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131 Aetiological role of folate deficiency in congenital heart disease: evidence from Mendelian randomisation and meta-analysis
  1. V Mamasoula,
  2. T Pierscionek,
  3. D Hall,
  4. J Palomino-Doza,
  5. A Topf,
  6. T Rahman,
  7. J Goodship,
  8. B Keavney
  1. Institute of Human Genetics, Newcastle upon Tyne, UK

Abstract

Background The existence of a causal relationship between lower levels of plasma folate and congenital heart disease (CHD) remains contentious. Randomised trials of this question are not possible, in view of the known protective effect of folate against neural tube defects (NTDs). Folate fortification of flour is known to reduce the incidence of NTDs, but it is not known whether there is any effect on CHD. Clarity regarding the relationship between folate and CHD could potentially inform the practice of folate fortification. We present a genetic approach using “Mendelian randomisation” to determining the causality of folate in CHD risk.

Methods We compared genotype frequencies at the methylene tetrahydrofolate reductase (MTHFR) C677T single nucleotide polymorphism (SNP) in 1186 CHD cases and 4168 controls. The TT genotype at MTHFR C677T is known to be associated with lower activity of MTHFR and plasma folate, and higher levels of plasma homocysteine. The effect of TT genotype on plasma folate levels is greater in conditions of folate deficiency. Thus, if lower plasma folate had a causal effect on CHD risk, a higher frequency of TT genotype among CHD cases than among healthy controls would be anticipated, and this would be expected to be more marked in conditions of folate deficiency. We placed our results in the context of a meta-analysis of all previously published studies of this question (to September 2010), which together included 1883 cases and 3069 controls in 25 studies. Thus, the combined analyses included 3069 CHD cases and 7271 controls. We used random-effects models to combine the data. We conducted sensitivity analyses to examine folate fortification of flour as a potential source of heterogeneity.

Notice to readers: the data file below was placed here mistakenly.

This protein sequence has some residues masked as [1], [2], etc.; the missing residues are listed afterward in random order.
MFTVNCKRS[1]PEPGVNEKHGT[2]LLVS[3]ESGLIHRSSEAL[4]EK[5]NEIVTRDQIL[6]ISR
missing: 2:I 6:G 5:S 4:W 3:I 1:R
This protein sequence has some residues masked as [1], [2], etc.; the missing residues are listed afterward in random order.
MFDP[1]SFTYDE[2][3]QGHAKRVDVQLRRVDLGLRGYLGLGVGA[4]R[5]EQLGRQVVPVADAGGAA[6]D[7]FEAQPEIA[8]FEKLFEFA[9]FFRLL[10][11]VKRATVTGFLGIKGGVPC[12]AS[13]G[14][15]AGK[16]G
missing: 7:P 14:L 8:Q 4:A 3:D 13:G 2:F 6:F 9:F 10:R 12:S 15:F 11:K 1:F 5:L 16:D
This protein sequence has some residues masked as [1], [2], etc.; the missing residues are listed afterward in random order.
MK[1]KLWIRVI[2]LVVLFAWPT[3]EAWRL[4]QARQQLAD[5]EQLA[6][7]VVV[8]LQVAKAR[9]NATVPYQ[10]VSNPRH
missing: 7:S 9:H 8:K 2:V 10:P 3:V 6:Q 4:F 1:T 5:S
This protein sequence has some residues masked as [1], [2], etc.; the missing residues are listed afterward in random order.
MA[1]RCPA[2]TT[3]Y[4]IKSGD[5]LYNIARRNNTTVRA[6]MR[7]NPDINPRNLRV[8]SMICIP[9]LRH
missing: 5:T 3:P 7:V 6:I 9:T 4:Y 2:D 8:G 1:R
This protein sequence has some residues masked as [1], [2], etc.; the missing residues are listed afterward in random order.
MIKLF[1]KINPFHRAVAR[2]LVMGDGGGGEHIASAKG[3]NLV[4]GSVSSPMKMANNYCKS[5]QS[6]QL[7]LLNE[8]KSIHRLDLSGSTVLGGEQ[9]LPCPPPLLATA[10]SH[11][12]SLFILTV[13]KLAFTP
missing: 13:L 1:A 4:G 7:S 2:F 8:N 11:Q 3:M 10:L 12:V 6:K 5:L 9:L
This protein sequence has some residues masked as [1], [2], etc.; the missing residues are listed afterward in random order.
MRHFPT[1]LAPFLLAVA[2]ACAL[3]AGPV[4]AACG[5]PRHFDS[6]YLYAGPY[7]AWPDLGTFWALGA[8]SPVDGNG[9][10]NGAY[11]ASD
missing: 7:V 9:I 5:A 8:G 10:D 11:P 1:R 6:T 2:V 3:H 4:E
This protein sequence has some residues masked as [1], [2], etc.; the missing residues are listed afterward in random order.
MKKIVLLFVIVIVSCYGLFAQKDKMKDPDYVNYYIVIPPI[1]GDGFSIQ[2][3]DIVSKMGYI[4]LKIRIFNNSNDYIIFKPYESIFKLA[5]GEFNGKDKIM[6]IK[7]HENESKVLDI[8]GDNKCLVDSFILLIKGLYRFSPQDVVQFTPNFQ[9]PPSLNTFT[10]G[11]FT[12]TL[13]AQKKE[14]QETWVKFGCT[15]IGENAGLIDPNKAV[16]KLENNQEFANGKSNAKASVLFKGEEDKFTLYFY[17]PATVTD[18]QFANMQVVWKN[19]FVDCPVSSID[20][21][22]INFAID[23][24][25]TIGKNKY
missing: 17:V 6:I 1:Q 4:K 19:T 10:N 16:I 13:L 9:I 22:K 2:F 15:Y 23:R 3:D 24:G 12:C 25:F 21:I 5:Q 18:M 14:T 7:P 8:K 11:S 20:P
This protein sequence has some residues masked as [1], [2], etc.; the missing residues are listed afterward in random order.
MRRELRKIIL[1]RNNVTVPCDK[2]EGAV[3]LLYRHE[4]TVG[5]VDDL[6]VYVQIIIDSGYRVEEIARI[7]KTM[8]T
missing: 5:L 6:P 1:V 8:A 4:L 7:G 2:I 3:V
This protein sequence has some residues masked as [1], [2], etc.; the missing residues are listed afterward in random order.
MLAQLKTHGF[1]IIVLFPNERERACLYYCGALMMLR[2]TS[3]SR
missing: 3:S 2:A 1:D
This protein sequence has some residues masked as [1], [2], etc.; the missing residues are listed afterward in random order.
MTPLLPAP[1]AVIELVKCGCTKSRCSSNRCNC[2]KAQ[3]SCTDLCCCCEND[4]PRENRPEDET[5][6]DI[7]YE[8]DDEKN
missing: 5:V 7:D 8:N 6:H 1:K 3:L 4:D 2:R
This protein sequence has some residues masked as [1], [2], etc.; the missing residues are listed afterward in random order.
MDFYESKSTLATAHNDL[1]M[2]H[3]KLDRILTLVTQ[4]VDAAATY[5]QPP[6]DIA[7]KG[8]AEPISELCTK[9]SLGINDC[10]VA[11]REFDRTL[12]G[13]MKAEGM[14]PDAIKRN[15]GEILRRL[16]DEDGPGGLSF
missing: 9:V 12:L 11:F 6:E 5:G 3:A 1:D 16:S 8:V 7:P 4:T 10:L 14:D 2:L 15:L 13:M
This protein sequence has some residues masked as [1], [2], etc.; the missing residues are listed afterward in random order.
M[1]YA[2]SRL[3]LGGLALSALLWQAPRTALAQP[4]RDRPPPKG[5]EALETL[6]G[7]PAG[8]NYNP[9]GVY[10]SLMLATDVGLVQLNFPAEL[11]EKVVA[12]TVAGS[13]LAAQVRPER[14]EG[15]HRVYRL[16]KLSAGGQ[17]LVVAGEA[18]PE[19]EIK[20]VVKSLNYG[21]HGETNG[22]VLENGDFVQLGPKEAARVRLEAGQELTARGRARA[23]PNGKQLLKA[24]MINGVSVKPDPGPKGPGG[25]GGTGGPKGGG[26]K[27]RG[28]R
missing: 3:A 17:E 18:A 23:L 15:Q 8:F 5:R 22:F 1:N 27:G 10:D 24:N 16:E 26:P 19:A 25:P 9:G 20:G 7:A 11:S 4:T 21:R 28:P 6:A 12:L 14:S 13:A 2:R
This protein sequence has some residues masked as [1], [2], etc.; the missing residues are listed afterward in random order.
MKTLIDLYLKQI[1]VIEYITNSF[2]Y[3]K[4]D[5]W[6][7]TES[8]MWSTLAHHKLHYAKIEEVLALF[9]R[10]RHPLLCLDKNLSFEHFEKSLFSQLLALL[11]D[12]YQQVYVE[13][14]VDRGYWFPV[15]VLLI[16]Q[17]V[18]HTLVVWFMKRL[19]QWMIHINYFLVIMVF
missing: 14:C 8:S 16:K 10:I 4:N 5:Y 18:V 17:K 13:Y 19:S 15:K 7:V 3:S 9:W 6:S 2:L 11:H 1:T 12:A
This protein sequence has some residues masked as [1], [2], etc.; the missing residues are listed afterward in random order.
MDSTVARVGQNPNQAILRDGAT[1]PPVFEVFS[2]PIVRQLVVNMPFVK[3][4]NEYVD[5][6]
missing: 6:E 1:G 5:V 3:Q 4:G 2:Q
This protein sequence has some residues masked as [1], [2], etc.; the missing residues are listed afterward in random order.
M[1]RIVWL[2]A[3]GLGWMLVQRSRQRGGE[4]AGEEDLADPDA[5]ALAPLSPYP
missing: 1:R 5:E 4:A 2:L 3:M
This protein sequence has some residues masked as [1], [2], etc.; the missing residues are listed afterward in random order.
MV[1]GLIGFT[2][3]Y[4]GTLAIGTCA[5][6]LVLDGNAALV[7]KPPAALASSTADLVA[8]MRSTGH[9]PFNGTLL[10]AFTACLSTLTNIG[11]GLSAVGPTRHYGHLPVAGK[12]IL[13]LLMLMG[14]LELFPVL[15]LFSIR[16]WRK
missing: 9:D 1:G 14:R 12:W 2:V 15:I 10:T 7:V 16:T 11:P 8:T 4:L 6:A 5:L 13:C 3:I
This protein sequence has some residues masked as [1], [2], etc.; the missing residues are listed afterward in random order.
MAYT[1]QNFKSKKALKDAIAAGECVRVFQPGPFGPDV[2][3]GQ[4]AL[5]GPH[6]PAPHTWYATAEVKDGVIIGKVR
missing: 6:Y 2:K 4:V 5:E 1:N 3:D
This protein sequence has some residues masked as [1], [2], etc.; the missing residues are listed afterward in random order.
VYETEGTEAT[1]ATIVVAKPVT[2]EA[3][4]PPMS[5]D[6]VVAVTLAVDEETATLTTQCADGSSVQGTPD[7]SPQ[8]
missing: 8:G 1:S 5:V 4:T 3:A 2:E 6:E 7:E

Results The primary genotyping data in 1186 cases and 4168 controls revealed a trend towards increased risk with the TT genotype, but this did not reach statistical significance (OR 1.15 (95% CI 0.94 to 1.40)). Combination of our primary data with previous studies, however, revealed association in the larger dataset (OR 1.45 (95% CI 1.12 to 1.89); p=0.005). The population attributable fraction for the TT genotype was 3% of CHD. There was no evidence of publication bias among the contributing studies. We discovered folate fortification status to be a significant source of heterogeneity. Studies conducted in countries with mandatory folate fortification showed no effect of C677T genotype on CHD risk (OR 0.96 (95% CI 0.64 to 1.44)), whereas studies conducted in countries without mandatory fortification showed a significant effect of genotype (OR 1.63 (95% CI 1.19 to 2.25)). These ORs were significantly different from each other (p=0.032).

Conclusions We demonstrate genetic evidence in favour of a causal relationship between plasma folate and CHD. The absence of a genetic association in countries practicing folate fortification suggests that fortification largely abrogates the risk of CHD attributable to folate deficiency.

  • Congenital heart disease
  • cardiovascular genetics
  • cardiovascular malformation

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